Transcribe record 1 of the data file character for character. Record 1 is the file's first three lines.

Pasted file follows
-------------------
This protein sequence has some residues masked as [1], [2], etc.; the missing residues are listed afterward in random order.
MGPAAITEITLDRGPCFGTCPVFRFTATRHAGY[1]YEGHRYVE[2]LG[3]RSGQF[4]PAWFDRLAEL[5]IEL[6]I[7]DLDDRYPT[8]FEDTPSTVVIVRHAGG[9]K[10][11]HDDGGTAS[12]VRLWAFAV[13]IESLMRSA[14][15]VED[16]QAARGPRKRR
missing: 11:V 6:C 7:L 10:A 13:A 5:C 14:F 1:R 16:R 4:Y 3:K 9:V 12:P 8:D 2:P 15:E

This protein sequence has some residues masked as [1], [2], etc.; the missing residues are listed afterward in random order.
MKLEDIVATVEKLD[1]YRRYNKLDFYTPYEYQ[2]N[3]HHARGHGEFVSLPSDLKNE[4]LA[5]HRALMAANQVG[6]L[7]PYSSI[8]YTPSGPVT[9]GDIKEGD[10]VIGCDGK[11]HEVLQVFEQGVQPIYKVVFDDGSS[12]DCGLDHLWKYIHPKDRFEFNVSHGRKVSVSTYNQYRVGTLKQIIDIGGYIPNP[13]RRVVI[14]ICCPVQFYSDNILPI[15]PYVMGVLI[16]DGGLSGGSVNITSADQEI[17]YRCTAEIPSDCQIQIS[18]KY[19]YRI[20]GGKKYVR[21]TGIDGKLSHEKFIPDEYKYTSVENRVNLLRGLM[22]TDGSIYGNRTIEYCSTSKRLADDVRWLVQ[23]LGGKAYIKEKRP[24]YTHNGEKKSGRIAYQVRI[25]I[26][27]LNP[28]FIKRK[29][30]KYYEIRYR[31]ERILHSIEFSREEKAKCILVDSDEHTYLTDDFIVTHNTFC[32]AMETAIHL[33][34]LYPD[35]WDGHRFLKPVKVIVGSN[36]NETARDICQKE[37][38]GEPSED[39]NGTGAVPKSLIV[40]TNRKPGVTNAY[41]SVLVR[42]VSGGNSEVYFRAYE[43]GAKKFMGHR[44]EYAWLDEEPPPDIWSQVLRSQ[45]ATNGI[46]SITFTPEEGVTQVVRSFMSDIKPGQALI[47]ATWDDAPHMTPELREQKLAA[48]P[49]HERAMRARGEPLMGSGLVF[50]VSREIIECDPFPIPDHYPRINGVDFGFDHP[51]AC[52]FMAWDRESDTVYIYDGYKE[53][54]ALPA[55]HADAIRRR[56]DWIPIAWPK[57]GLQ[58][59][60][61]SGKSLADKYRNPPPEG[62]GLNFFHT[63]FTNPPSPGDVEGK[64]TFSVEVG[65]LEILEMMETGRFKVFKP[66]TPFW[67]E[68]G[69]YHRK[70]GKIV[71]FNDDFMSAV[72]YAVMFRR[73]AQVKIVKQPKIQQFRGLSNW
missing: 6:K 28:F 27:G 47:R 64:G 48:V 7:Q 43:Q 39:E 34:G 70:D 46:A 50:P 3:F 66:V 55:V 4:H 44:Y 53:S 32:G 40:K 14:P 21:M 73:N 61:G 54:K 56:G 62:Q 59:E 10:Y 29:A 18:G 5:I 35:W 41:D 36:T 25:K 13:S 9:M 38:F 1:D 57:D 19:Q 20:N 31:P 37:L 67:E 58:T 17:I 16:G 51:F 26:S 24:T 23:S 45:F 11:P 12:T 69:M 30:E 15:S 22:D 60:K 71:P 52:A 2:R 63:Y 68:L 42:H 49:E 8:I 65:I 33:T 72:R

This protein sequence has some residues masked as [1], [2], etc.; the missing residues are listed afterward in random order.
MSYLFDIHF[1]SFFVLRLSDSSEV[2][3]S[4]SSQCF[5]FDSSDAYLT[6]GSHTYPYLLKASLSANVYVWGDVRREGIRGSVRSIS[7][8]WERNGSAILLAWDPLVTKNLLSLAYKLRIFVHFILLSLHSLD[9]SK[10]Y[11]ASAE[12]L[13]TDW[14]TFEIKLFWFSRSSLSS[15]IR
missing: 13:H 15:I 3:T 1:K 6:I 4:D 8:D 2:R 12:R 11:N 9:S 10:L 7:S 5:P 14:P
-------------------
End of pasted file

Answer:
This protein sequence has some residues masked as [1], [2], etc.; the missing residues are listed afterward in random order.
MGPAAITEITLDRGPCFGTCPVFRFTATRHAGY[1]YEGHRYVE[2]LG[3]RSGQF[4]PAWFDRLAEL[5]IEL[6]I[7]DLDDRYPT[8]FEDTPSTVVIVRHAGG[9]K[10][11]HDDGGTAS[12]VRLWAFAV[13]IESLMRSA[14][15]VED[16]QAARGPRKRR
missing: 11:V 6:C 7:L 10:A 13:A 5:C 14:F 1:R 16:R 4:Y 3:K 9:V 12:P 8:D 2:P 15:E